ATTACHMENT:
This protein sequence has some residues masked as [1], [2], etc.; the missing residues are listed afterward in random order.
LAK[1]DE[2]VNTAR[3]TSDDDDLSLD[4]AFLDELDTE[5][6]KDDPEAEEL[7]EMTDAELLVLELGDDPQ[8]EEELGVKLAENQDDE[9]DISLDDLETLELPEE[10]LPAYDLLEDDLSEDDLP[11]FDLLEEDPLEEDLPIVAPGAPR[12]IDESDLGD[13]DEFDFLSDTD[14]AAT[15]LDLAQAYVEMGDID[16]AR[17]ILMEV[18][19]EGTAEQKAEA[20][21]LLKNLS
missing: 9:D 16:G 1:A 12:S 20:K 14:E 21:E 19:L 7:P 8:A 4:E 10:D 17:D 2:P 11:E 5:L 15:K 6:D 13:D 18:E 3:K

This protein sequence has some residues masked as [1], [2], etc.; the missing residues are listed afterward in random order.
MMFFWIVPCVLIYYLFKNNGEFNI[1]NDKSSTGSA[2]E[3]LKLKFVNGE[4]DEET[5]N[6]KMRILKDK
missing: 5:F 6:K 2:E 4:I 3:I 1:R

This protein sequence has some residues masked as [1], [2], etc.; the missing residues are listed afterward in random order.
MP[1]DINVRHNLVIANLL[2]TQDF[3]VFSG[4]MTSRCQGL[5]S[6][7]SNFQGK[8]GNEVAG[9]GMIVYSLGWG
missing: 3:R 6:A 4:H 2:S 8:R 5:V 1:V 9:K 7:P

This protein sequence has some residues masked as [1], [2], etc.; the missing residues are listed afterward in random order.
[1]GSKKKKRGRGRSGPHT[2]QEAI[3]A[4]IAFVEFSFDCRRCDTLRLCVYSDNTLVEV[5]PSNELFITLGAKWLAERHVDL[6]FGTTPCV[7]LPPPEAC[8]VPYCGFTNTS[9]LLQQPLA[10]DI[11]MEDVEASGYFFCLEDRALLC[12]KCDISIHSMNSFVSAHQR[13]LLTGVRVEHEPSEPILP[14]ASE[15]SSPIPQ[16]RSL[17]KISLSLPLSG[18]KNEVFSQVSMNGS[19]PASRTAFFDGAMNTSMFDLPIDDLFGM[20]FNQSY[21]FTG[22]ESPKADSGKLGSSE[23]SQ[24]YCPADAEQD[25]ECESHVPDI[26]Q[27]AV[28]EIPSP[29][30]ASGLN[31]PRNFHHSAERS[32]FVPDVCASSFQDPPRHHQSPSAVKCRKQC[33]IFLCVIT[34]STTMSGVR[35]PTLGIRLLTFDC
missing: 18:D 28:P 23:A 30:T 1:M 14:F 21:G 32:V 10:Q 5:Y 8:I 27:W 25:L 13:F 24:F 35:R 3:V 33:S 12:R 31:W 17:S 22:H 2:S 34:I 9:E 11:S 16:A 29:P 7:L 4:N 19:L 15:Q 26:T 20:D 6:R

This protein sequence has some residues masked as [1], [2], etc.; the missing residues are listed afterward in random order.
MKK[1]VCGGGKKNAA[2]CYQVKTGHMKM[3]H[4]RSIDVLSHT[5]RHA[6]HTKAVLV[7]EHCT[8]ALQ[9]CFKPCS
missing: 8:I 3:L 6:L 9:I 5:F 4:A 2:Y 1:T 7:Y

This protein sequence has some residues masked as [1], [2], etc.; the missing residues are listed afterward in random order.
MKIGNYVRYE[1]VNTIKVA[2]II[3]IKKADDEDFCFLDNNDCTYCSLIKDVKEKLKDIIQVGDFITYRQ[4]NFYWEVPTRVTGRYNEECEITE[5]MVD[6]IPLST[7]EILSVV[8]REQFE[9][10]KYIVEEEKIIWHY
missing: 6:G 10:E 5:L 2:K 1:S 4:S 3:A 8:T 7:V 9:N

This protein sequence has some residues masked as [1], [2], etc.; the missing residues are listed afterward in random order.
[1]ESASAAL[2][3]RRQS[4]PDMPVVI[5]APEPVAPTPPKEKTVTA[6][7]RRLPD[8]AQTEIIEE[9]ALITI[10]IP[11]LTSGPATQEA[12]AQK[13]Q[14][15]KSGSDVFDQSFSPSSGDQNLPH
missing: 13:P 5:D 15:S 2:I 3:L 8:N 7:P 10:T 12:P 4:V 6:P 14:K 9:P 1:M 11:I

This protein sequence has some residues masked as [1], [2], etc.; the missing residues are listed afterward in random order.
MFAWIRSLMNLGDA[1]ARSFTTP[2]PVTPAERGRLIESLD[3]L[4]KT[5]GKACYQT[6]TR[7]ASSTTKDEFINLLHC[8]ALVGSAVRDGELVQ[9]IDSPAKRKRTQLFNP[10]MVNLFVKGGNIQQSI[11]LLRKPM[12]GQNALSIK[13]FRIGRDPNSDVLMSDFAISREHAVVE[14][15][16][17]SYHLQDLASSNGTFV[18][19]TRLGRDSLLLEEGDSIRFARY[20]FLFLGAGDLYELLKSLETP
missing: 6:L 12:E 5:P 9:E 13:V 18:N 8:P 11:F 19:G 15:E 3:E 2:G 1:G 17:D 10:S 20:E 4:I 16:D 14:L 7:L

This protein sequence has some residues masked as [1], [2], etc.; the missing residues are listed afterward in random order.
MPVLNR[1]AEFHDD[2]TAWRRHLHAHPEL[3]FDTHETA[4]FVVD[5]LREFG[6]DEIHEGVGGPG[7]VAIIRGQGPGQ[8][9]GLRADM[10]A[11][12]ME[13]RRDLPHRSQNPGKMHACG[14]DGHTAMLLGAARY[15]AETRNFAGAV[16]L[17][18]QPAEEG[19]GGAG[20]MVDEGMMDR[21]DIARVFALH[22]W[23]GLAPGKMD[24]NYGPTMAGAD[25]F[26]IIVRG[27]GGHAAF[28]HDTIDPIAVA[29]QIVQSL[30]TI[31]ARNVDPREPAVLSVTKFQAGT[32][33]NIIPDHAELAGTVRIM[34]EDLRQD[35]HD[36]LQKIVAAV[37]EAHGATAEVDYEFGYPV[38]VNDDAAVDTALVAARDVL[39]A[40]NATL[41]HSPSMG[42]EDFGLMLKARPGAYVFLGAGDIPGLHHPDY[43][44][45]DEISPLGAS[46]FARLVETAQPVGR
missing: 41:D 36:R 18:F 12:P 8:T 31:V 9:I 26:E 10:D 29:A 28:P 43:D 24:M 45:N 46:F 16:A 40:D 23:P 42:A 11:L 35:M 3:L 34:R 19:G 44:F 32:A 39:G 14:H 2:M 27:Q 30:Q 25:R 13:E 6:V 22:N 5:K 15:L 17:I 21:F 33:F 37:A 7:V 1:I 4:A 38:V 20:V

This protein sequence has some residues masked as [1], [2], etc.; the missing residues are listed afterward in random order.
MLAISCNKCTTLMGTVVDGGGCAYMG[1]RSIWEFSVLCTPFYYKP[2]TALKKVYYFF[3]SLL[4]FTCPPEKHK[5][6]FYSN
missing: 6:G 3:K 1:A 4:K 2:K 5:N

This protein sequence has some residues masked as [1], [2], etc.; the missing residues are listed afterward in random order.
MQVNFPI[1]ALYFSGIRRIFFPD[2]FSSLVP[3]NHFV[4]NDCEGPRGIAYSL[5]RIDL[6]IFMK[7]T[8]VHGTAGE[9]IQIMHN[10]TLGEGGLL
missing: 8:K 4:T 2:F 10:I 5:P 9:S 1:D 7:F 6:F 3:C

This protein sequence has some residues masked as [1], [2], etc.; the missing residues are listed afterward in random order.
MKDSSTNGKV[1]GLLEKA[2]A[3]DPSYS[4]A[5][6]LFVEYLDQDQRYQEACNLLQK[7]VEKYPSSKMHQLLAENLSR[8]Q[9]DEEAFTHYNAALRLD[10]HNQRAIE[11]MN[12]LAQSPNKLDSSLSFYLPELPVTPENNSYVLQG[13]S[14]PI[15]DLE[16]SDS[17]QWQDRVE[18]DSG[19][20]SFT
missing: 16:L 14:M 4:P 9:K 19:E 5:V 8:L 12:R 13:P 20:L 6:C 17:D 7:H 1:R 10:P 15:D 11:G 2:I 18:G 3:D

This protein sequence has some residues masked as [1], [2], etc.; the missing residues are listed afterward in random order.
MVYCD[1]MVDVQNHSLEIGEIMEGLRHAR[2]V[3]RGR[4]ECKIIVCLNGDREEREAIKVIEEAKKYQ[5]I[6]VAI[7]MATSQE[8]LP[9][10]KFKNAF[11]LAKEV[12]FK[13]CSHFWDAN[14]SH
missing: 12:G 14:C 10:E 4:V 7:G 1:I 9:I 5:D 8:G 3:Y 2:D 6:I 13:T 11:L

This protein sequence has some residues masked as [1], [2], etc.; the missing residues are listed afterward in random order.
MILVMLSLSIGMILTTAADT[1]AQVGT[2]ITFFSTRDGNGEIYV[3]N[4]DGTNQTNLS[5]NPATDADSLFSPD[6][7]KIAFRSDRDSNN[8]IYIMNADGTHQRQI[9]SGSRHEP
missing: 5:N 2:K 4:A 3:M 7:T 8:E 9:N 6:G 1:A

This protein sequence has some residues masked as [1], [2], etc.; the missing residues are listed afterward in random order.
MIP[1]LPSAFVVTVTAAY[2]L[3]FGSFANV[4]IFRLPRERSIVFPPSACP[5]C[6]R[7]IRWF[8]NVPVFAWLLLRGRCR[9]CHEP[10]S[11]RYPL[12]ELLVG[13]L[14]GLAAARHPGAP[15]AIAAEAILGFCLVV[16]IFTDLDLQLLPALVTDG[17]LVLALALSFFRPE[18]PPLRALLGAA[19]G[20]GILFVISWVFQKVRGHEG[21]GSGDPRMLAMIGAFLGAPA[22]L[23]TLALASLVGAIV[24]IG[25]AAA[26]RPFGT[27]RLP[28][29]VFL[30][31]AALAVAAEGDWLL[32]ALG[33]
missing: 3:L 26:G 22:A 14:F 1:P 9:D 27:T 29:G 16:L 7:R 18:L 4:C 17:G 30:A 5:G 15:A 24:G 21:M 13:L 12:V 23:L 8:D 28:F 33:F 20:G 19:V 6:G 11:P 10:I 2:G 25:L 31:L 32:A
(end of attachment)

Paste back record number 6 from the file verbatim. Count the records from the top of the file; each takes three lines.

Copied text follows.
This protein sequence has some residues masked as [1], [2], etc.; the missing residues are listed afterward in random order.
MKIGNYVRYE[1]VNTIKVA[2]II[3]IKKADDEDFCFLDNNDCTYCSLIKDVKEKLKDIIQVGDFITYRQ[4]NFYWEVPTRVTGRYNEECEITE[5]MVD[6]IPLST[7]EILSVV[8]REQFE[9][10]KYIVEEEKIIWHY
missing: 6:G 10:E 5:L 2:K 1:S 4:S 3:A 8:T 7:V 9:N